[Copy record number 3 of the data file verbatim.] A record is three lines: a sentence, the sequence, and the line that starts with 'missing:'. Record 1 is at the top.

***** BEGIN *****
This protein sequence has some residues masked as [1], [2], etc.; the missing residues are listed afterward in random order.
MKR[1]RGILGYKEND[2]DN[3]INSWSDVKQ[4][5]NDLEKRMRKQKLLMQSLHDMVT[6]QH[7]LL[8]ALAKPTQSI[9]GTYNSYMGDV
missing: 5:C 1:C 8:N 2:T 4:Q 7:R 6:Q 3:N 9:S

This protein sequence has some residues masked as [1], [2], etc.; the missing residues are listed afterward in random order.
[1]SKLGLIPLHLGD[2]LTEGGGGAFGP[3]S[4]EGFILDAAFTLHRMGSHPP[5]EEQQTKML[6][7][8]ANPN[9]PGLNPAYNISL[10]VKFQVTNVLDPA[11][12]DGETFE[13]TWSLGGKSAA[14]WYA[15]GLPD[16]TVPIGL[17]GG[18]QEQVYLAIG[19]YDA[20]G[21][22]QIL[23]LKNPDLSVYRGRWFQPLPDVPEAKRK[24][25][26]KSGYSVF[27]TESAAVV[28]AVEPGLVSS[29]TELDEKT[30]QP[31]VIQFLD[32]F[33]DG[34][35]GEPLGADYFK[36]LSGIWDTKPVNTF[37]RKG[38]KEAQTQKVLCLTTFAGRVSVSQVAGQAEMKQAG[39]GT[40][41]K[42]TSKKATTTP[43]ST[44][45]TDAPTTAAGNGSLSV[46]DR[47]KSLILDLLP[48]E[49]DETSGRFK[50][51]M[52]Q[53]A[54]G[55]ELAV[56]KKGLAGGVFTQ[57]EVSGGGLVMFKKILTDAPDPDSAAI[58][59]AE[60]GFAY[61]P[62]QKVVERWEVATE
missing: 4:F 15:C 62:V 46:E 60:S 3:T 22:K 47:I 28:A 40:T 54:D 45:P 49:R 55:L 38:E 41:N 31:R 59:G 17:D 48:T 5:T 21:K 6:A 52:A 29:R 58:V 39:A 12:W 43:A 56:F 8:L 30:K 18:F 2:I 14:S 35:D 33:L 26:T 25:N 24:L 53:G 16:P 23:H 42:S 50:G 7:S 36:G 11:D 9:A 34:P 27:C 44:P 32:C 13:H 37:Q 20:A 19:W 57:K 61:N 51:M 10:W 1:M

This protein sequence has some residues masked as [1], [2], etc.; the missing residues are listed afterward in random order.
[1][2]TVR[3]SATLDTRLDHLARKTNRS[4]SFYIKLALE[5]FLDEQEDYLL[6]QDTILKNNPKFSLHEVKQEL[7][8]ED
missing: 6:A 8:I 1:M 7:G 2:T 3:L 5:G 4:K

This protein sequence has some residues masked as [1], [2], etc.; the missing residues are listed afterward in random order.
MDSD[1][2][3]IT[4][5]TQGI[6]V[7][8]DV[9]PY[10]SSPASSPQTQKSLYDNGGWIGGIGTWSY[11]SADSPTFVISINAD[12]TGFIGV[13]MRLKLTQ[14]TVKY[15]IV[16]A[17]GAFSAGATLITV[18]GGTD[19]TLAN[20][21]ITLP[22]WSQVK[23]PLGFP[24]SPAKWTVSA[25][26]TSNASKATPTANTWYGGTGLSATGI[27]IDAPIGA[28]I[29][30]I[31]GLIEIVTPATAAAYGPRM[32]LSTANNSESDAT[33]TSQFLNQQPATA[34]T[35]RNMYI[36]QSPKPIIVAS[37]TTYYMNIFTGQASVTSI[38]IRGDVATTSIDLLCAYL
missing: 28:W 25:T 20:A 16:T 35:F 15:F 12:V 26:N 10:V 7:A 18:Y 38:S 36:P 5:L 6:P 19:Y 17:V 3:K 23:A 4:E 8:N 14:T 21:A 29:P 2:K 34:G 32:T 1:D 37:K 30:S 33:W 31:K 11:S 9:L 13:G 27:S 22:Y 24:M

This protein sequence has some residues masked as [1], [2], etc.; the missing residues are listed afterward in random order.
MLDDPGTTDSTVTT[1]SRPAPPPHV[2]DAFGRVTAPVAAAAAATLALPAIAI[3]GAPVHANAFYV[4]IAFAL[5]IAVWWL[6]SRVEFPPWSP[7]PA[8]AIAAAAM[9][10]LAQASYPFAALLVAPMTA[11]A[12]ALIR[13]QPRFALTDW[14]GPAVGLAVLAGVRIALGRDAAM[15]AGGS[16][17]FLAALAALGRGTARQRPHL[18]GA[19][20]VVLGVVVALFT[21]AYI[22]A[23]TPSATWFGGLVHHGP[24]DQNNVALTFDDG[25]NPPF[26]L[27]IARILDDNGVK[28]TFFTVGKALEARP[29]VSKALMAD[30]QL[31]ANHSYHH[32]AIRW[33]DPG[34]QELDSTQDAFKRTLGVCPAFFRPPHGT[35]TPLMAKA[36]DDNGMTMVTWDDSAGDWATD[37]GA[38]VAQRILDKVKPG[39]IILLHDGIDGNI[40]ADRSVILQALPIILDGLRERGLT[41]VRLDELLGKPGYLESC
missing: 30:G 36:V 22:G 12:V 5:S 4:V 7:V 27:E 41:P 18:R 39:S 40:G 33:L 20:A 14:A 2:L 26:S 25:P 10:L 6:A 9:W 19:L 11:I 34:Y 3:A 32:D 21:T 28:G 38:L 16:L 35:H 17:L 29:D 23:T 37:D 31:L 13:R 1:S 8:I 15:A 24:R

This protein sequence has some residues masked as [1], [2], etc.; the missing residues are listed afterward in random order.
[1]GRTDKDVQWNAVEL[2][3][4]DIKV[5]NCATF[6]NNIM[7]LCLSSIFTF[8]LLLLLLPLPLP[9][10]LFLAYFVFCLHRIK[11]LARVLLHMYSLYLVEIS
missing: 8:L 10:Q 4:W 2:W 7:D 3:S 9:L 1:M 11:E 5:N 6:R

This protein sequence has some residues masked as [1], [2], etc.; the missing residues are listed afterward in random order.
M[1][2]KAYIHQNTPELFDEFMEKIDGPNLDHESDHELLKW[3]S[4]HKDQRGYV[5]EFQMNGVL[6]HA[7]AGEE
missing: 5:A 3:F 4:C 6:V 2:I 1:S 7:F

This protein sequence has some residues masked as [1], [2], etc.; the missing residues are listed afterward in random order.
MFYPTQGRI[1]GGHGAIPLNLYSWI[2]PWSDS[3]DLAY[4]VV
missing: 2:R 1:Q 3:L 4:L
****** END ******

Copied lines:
This protein sequence has some residues masked as [1], [2], etc.; the missing residues are listed afterward in random order.
[1][2]TVR[3]SATLDTRLDHLARKTNRS[4]SFYIKLALE[5]FLDEQEDYLL[6]QDTILKNNPKFSLHEVKQEL[7][8]ED
missing: 6:A 8:I 1:M 7:G 2:T 3:L 5:G 4:K